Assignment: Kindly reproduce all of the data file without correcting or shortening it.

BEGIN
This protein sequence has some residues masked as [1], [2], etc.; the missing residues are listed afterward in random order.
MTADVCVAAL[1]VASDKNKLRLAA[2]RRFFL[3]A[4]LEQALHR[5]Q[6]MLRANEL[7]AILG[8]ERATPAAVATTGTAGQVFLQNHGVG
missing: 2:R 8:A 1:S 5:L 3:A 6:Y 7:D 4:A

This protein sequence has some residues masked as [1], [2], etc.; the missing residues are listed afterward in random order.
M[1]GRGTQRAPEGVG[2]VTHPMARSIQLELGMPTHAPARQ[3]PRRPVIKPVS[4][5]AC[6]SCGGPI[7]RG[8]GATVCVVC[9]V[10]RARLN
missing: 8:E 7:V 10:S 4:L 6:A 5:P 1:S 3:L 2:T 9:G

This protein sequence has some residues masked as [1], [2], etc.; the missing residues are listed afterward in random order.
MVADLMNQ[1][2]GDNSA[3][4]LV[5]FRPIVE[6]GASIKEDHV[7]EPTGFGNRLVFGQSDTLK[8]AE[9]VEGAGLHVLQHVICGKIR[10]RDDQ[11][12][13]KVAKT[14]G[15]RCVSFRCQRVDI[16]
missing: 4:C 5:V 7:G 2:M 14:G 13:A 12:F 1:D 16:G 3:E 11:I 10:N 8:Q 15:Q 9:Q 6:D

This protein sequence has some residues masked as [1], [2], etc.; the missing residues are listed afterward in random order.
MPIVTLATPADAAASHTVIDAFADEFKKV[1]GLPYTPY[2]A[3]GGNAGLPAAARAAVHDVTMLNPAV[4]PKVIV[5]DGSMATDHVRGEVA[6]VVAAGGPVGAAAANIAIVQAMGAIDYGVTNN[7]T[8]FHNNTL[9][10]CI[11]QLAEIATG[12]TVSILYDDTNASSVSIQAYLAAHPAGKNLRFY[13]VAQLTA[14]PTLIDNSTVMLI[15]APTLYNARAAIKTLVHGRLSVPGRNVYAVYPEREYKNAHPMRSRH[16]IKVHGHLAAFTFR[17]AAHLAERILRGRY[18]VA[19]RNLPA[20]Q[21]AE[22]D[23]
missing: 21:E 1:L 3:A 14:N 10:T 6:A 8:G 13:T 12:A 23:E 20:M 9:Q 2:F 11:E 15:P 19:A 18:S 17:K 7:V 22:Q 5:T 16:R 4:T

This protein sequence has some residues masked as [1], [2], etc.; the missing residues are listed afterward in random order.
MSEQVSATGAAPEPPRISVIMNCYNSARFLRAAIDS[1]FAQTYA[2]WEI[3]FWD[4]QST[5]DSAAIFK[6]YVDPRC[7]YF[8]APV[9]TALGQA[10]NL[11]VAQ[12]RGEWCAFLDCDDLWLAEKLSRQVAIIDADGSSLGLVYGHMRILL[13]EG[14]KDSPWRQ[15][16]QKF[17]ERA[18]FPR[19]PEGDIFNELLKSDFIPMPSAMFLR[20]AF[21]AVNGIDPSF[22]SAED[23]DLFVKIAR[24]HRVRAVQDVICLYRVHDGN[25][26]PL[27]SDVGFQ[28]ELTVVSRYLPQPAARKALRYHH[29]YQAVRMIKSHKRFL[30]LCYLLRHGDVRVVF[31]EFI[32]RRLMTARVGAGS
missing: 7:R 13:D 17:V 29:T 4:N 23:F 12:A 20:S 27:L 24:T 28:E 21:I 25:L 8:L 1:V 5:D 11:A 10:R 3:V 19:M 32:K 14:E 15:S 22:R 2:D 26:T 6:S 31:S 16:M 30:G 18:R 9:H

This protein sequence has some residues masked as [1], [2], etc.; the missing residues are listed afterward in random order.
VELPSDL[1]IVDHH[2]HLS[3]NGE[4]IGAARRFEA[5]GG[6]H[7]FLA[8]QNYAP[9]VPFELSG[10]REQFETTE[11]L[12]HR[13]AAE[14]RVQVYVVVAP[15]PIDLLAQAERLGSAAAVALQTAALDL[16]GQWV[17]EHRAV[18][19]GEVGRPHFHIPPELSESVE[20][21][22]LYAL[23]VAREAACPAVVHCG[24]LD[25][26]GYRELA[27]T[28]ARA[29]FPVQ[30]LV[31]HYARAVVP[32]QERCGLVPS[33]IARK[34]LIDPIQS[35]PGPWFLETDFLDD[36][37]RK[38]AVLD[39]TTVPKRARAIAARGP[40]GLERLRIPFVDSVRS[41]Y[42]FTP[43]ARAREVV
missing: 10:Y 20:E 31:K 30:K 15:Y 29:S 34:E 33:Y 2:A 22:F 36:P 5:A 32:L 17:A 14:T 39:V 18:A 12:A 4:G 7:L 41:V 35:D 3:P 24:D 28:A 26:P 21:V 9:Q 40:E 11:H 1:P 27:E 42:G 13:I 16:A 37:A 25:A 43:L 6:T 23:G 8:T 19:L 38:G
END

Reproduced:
This protein sequence has some residues masked as [1], [2], etc.; the missing residues are listed afterward in random order.
MTADVCVAAL[1]VASDKNKLRLAA[2]RRFFL[3]A[4]LEQALHR[5]Q[6]MLRANEL[7]AILG[8]ERATPAAVATTGTAGQVFLQNHGVG
missing: 2:R 8:A 1:S 5:L 3:A 6:Y 7:D 4:A

This protein sequence has some residues masked as [1], [2], etc.; the missing residues are listed afterward in random order.
M[1]GRGTQRAPEGVG[2]VTHPMARSIQLELGMPTHAPARQ[3]PRRPVIKPVS[4][5]AC[6]SCGGPI[7]RG[8]GATVCVVC[9]V[10]RARLN
missing: 8:E 7:V 10:S 4:L 6:A 5:P 1:S 3:L 2:T 9:G

This protein sequence has some residues masked as [1], [2], etc.; the missing residues are listed afterward in random order.
MVADLMNQ[1][2]GDNSA[3][4]LV[5]FRPIVE[6]GASIKEDHV[7]EPTGFGNRLVFGQSDTLK[8]AE[9]VEGAGLHVLQHVICGKIR[10]RDDQ[11][12][13]KVAKT[14]G[15]RCVSFRCQRVDI[16]
missing: 4:C 5:V 7:G 2:M 14:G 13:A 12:F 1:D 16:G 3:E 11:I 10:N 8:Q 15:Q 9:Q 6:D

This protein sequence has some residues masked as [1], [2], etc.; the missing residues are listed afterward in random order.
MPIVTLATPADAAASHTVIDAFADEFKKV[1]GLPYTPY[2]A[3]GGNAGLPAAARAAVHDVTMLNPAV[4]PKVIV[5]DGSMATDHVRGEVA[6]VVAAGGPVGAAAANIAIVQAMGAIDYGVTNN[7]T[8]FHNNTL[9][10]CI[11]QLAEIATG[12]TVSILYDDTNASSVSIQAYLAAHPAGKNLRFY[13]VAQLTA[14]PTLIDNSTVMLI[15]APTLYNARAAIKTLVHGRLSVPGRNVYAVYPEREYKNAHPMRSRH[16]IKVHGHLAAFTFR[17]AAHLAERILRGRY[18]VA[19]RNLPA[20]Q[21]AE[22]D[23]
missing: 21:E 1:L 3:A 14:N 10:T 6:A 8:G 13:T 12:A 23:E 20:M 9:Q 2:F 11:E 15:P 19:A 18:S 17:K 7:V 22:Q 5:T 16:R 4:T

This protein sequence has some residues masked as [1], [2], etc.; the missing residues are listed afterward in random order.
MSEQVSATGAAPEPPRISVIMNCYNSARFLRAAIDS[1]FAQTYA[2]WEI[3]FWD[4]QST[5]DSAAIFK[6]YVDPRC[7]YF[8]APV[9]TALGQA[10]NL[11]VAQ[12]RGEWCAFLDCDDLWLAEKLSRQVAIIDADGSSLGLVYGHMRILL[13]EG[14]KDSPWRQ[15][16]QKF[17]ERA[18]FPR[19]PEGDIFNELLKSDFIPMPSAMFLR[20]AF[21]AVNGIDPSF[22]SAED[23]DLFVKIAR[24]HRVRAVQDVICLYRVHDGN[25][26]PL[27]SDVGFQ[28]ELTVVSRYLPQPAARKALRYHH[29]YQAVRMIKSHKRFL[30]LCYLLRHGDVRVVF[31]EFI[32]RRLMTARVGAGS
missing: 7:R 13:D 17:V 29:T 4:N 23:F 12:A 20:S 27:L 24:T 28:E 21:I 25:L 8:L 1:V 5:D 11:A 10:R 3:V 19:M 32:K 14:E 15:S 22:R 2:D 26:T 6:S 31:S 16:M 30:G 18:R 9:H

This protein sequence has some residues masked as [1], [2], etc.; the missing residues are listed afterward in random order.
VELPSDL[1]IVDHH[2]HLS[3]NGE[4]IGAARRFEA[5]GG[6]H[7]FLA[8]QNYAP[9]VPFELSG[10]REQFETTE[11]L[12]HR[13]AAE[14]RVQVYVVVAP[15]PIDLLAQAERLGSAAAVALQTAALDL[16]GQWV[17]EHRAV[18][19]GEVGRPHFHIPPELSESVE[20][21][22]LYAL[23]VAREAACPAVVHCG[24]LD[25][26]GYRELA[27]T[28]ARA[29]FPVQ[30]LV[31]HYARAVVP[32]QERCGLVPS[33]IARK[34]LIDPIQS[35]PGPWFLETDFLDD[36][37]RK[38]AVLD[39]TTVPKRARAIAARGP[40]GLERLRIPFVDSVRS[41]Y[42]FTP[43]ARAREVV
missing: 10:Y 20:E 31:K 30:K 15:Y 29:S 34:E 33:Y 2:A 22:F 36:P 5:A 32:L 17:A 14:T 39:V 18:A 12:A 4:G 7:L 41:V 35:D 3:P 24:D 28:A 26:P 21:V 9:Q 40:E 11:H 1:P 27:E 42:G 13:I 16:A 37:A 25:A 43:L 6:T 23:G 8:T 19:L 38:G